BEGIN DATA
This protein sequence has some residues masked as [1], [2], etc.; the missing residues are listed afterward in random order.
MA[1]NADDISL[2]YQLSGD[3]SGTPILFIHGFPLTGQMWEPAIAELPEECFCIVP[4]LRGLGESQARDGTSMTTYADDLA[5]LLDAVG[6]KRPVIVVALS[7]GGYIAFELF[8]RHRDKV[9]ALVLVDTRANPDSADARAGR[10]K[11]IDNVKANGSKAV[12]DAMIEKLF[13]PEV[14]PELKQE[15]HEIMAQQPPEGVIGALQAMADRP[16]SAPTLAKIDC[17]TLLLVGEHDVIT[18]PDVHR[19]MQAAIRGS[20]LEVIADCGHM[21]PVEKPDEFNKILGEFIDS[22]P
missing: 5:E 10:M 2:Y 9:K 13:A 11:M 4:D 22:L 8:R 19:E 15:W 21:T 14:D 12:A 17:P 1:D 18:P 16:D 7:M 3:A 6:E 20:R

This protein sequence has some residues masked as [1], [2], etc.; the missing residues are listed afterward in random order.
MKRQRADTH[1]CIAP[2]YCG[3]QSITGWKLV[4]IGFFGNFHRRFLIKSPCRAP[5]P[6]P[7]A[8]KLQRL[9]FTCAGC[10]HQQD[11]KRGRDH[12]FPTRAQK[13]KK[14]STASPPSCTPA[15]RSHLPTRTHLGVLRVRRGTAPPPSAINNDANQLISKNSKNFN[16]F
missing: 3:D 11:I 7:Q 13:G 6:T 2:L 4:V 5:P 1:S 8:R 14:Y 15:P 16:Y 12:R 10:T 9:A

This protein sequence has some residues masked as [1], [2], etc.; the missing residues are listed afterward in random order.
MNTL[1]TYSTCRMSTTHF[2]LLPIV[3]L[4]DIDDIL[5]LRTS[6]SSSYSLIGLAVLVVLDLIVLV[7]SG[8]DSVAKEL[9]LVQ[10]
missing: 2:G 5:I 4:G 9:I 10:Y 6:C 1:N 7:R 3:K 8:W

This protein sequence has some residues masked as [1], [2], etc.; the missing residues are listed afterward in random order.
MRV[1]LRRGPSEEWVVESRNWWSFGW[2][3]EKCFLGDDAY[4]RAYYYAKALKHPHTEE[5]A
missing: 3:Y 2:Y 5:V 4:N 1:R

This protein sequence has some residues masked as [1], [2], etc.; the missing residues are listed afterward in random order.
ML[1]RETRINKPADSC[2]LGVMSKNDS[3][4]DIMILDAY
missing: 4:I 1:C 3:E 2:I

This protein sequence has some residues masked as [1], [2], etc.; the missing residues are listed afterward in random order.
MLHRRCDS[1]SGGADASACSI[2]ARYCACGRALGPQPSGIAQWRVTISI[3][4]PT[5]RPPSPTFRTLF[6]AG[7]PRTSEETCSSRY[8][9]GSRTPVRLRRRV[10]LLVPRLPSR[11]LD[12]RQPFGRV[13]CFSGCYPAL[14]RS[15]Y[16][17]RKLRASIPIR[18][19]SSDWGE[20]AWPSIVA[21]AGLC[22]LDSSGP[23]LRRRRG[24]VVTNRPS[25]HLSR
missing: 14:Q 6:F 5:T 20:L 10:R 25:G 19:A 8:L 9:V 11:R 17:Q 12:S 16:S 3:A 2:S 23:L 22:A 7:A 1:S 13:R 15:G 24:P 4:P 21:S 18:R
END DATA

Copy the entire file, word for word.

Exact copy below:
This protein sequence has some residues masked as [1], [2], etc.; the missing residues are listed afterward in random order.
MA[1]NADDISL[2]YQLSGD[3]SGTPILFIHGFPLTGQMWEPAIAELPEECFCIVP[4]LRGLGESQARDGTSMTTYADDLA[5]LLDAVG[6]KRPVIVVALS[7]GGYIAFELF[8]RHRDKV[9]ALVLVDTRANPDSADARAGR[10]K[11]IDNVKANGSKAV[12]DAMIEKLF[13]PEV[14]PELKQE[15]HEIMAQQPPEGVIGALQAMADRP[16]SAPTLAKIDC[17]TLLLVGEHDVIT[18]PDVHR[19]MQAAIRGS[20]LEVIADCGHM[21]PVEKPDEFNKILGEFIDS[22]P
missing: 5:E 10:M 2:Y 9:K 13:A 11:M 4:D 22:L 8:R 19:E 15:W 21:T 14:D 12:A 17:P 1:D 18:P 16:D 7:M 3:A 6:E 20:R

This protein sequence has some residues masked as [1], [2], etc.; the missing residues are listed afterward in random order.
MKRQRADTH[1]CIAP[2]YCG[3]QSITGWKLV[4]IGFFGNFHRRFLIKSPCRAP[5]P[6]P[7]A[8]KLQRL[9]FTCAGC[10]HQQD[11]KRGRDH[12]FPTRAQK[13]KK[14]STASPPSCTPA[15]RSHLPTRTHLGVLRVRRGTAPPPSAINNDANQLISKNSKNFN[16]F
missing: 3:D 11:I 7:Q 13:G 6:T 2:L 4:V 5:P 1:S 8:R 14:Y 15:P 16:Y 12:R 10:T 9:A

This protein sequence has some residues masked as [1], [2], etc.; the missing residues are listed afterward in random order.
MNTL[1]TYSTCRMSTTHF[2]LLPIV[3]L[4]DIDDIL[5]LRTS[6]SSSYSLIGLAVLVVLDLIVLV[7]SG[8]DSVAKEL[9]LVQ[10]
missing: 2:G 5:I 4:G 9:I 10:Y 6:C 1:N 7:R 3:K 8:W

This protein sequence has some residues masked as [1], [2], etc.; the missing residues are listed afterward in random order.
MRV[1]LRRGPSEEWVVESRNWWSFGW[2][3]EKCFLGDDAY[4]RAYYYAKALKHPHTEE[5]A
missing: 3:Y 2:Y 5:V 4:N 1:R

This protein sequence has some residues masked as [1], [2], etc.; the missing residues are listed afterward in random order.
ML[1]RETRINKPADSC[2]LGVMSKNDS[3][4]DIMILDAY
missing: 4:I 1:C 3:E 2:I

This protein sequence has some residues masked as [1], [2], etc.; the missing residues are listed afterward in random order.
MLHRRCDS[1]SGGADASACSI[2]ARYCACGRALGPQPSGIAQWRVTISI[3][4]PT[5]RPPSPTFRTLF[6]AG[7]PRTSEETCSSRY[8][9]GSRTPVRLRRRV[10]LLVPRLPSR[11]LD[12]RQPFGRV[13]CFSGCYPAL[14]RS[15]Y[16][17]RKLRASIPIR[18][19]SSDWGE[20]AWPSIVA[21]AGLC[22]LDSSGP[23]LRRRRG[24]VVTNRPS[25]HLSR
missing: 14:Q 6:F 5:T 20:L 10:R 25:G 19:A 8:L 9:V 11:R 17:Q 12:S 16:S 3:A 2:S 23:L 22:A 7:A 1:S 13:R 15:G 24:P 4:P 21:S 18:R